There are many different types of bird migration...
Seasonal This is a movement between breeding and non-breeding ranges. Summer visitors arrive from the south and winter from the north.
Latitudinal This is the migration from northern regions to southern, and vice versa.
Longitudinal Particularly common in continental Europe, this is the movement of birds between eastern and western regions.
Irruptions Irregular migrations are caused by a lack of food and water, resulting in large numbers of birds flying to unfamiliar areas.
Nomadic Like irruptions, these result from a lack of vital resources, but birds cover shorter distances and stay within a familiar range.
Altitudinal This is a movement from high to low ground during the colder months, usually over short distances. Skylarks do this.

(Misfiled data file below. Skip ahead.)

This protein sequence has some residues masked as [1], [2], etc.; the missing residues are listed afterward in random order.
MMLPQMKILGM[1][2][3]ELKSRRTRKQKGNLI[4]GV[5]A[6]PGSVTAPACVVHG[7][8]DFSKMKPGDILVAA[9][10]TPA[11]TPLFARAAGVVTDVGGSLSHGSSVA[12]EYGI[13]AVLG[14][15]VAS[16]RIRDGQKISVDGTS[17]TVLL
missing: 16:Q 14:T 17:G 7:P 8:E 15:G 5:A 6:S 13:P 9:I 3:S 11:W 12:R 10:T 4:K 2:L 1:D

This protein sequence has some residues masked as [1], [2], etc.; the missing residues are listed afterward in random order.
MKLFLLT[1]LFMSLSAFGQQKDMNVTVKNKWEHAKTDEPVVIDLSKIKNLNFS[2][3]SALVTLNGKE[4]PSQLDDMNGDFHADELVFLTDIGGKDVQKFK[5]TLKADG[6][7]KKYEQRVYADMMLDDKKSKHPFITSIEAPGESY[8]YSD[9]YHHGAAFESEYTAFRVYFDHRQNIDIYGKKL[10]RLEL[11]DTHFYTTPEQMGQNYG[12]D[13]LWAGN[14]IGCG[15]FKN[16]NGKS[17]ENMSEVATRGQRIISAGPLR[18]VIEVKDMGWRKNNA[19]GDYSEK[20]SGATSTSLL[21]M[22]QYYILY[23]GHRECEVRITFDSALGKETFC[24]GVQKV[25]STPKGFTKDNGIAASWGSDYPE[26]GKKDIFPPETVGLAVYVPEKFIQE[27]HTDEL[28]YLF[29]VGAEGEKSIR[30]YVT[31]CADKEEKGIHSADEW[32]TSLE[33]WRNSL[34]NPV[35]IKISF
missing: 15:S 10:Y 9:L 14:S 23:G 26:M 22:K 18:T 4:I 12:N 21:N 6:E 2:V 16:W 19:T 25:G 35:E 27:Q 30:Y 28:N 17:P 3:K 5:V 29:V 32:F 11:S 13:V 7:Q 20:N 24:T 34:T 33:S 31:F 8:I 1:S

Moult During moulting season – often a vulnerable time for birds – species such as shelducks head to safer grounds.
Drift On very rare occasions, migrating birds ‘drift’ away from their normal routes as a result of storms, for example bluethroats in Norfolk.
Reverse This is most frequently seen in autumn when young birds become confused, flying against their expected route.
Dispersal This occurs when juvenile birds are forced to leave fledging grounds to find new territory – it’s not a true migration.